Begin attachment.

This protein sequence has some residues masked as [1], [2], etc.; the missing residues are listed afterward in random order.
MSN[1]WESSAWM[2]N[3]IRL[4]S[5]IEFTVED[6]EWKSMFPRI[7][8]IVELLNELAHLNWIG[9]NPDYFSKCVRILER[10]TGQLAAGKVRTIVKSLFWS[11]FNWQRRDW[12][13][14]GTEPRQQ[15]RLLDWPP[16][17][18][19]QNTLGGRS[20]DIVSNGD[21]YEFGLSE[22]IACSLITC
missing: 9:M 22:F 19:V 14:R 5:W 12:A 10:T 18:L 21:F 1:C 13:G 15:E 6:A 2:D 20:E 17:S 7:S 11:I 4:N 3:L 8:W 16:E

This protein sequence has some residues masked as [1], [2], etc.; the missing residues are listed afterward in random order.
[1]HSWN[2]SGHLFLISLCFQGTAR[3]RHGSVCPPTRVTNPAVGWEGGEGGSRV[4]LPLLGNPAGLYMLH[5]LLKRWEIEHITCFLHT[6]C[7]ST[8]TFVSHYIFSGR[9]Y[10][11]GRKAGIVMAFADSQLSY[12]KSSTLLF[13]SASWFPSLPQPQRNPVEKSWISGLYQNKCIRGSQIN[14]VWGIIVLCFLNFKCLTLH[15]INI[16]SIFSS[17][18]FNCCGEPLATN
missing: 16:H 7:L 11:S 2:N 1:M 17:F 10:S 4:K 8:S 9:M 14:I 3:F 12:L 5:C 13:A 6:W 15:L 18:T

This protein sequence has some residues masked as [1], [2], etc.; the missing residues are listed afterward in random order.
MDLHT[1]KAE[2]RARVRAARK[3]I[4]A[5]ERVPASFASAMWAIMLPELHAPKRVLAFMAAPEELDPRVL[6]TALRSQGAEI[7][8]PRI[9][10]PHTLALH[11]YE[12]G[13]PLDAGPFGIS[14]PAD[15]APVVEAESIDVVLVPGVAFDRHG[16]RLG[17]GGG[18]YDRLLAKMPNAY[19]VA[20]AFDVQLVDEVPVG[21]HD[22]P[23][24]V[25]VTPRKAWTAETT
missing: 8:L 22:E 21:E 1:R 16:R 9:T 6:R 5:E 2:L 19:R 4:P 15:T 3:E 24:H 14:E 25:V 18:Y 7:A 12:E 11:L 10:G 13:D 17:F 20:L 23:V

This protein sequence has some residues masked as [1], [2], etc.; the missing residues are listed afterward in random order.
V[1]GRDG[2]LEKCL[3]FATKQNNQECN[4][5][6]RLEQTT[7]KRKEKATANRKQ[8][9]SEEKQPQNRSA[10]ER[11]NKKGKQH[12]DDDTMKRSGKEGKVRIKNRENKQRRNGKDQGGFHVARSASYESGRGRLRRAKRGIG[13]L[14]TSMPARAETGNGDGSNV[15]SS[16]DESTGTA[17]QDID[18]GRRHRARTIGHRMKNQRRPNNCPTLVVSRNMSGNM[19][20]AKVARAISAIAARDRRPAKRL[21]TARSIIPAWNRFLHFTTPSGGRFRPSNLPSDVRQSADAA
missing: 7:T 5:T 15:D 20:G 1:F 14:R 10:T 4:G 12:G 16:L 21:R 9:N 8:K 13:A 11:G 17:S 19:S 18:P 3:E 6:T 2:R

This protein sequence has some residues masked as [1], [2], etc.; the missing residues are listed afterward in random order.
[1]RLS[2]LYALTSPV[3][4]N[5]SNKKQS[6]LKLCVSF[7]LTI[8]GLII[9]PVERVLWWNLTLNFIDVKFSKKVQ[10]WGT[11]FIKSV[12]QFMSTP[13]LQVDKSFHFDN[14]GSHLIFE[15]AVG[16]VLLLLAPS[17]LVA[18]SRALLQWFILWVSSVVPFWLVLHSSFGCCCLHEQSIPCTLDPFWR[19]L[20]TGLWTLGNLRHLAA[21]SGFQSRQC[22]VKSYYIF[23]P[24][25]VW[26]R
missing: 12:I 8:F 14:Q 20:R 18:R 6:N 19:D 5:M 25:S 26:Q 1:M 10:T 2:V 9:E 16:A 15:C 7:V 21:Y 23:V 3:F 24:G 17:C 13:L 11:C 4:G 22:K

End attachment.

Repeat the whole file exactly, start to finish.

This protein sequence has some residues masked as [1], [2], etc.; the missing residues are listed afterward in random order.
MSN[1]WESSAWM[2]N[3]IRL[4]S[5]IEFTVED[6]EWKSMFPRI[7][8]IVELLNELAHLNWIG[9]NPDYFSKCVRILER[10]TGQLAAGKVRTIVKSLFWS[11]FNWQRRDW[12][13][14]GTEPRQQ[15]RLLDWPP[16][17][18][19]QNTLGGRS[20]DIVSNGD[21]YEFGLSE[22]IACSLITC
missing: 9:M 22:F 19:V 14:R 5:W 12:A 10:T 18:L 21:F 1:C 13:G 15:E 6:A 2:D 20:E 17:S 7:S 11:I 4:N 3:L 8:W 16:E

This protein sequence has some residues masked as [1], [2], etc.; the missing residues are listed afterward in random order.
[1]HSWN[2]SGHLFLISLCFQGTAR[3]RHGSVCPPTRVTNPAVGWEGGEGGSRV[4]LPLLGNPAGLYMLH[5]LLKRWEIEHITCFLHT[6]C[7]ST[8]TFVSHYIFSGR[9]Y[10][11]GRKAGIVMAFADSQLSY[12]KSSTLLF[13]SASWFPSLPQPQRNPVEKSWISGLYQNKCIRGSQIN[14]VWGIIVLCFLNFKCLTLH[15]INI[16]SIFSS[17][18]FNCCGEPLATN
missing: 16:H 7:L 11:S 2:N 1:M 17:F 10:S 4:K 8:S 9:M 14:I 3:F 12:L 5:C 13:A 6:W 15:L 18:T

This protein sequence has some residues masked as [1], [2], etc.; the missing residues are listed afterward in random order.
MDLHT[1]KAE[2]RARVRAARK[3]I[4]A[5]ERVPASFASAMWAIMLPELHAPKRVLAFMAAPEELDPRVL[6]TALRSQGAEI[7][8]PRI[9][10]PHTLALH[11]YE[12]G[13]PLDAGPFGIS[14]PAD[15]APVVEAESIDVVLVPGVAFDRHG[16]RLG[17]GGG[18]YDRLLAKMPNAY[19]VA[20]AFDVQLVDEVPVG[21]HD[22]P[23][24]V[25]VTPRKAWTAETT
missing: 8:L 22:E 21:E 1:R 16:R 9:T 6:R 5:E 2:L 19:R 4:P 15:T 3:E 24:H 14:E 25:V 18:Y 7:A 12:E 11:L 10:G 13:D 17:F 20:L 23:V

This protein sequence has some residues masked as [1], [2], etc.; the missing residues are listed afterward in random order.
V[1]GRDG[2]LEKCL[3]FATKQNNQECN[4][5][6]RLEQTT[7]KRKEKATANRKQ[8][9]SEEKQPQNRSA[10]ER[11]NKKGKQH[12]DDDTMKRSGKEGKVRIKNRENKQRRNGKDQGGFHVARSASYESGRGRLRRAKRGIG[13]L[14]TSMPARAETGNGDGSNV[15]SS[16]DESTGTA[17]QDID[18]GRRHRARTIGHRMKNQRRPNNCPTLVVSRNMSGNM[19][20]AKVARAISAIAARDRRPAKRL[21]TARSIIPAWNRFLHFTTPSGGRFRPSNLPSDVRQSADAA
missing: 7:T 5:T 15:D 20:G 1:F 14:R 10:T 4:G 12:G 16:L 21:R 9:N 8:K 13:A 11:G 17:S 19:S 18:P 3:E 6:T 2:R

This protein sequence has some residues masked as [1], [2], etc.; the missing residues are listed afterward in random order.
[1]RLS[2]LYALTSPV[3][4]N[5]SNKKQS[6]LKLCVSF[7]LTI[8]GLII[9]PVERVLWWNLTLNFIDVKFSKKVQ[10]WGT[11]FIKSV[12]QFMSTP[13]LQVDKSFHFDN[14]GSHLIFE[15]AVG[16]VLLLLAPS[17]LVA[18]SRALLQWFILWVSSVVPFWLVLHSSFGCCCLHEQSIPCTLDPFWR[19]L[20]TGLWTLGNLRHLAA[21]SGFQSRQC[22]VKSYYIF[23]P[24][25]VW[26]R
missing: 12:I 8:F 14:Q 20:R 18:R 6:N 19:D 5:M 25:S 26:Q 1:M 10:T 2:V 9:E 16:A 15:C 7:V 21:Y 23:V 3:F 24:G 17:C 13:L 11:C 4:G 22:K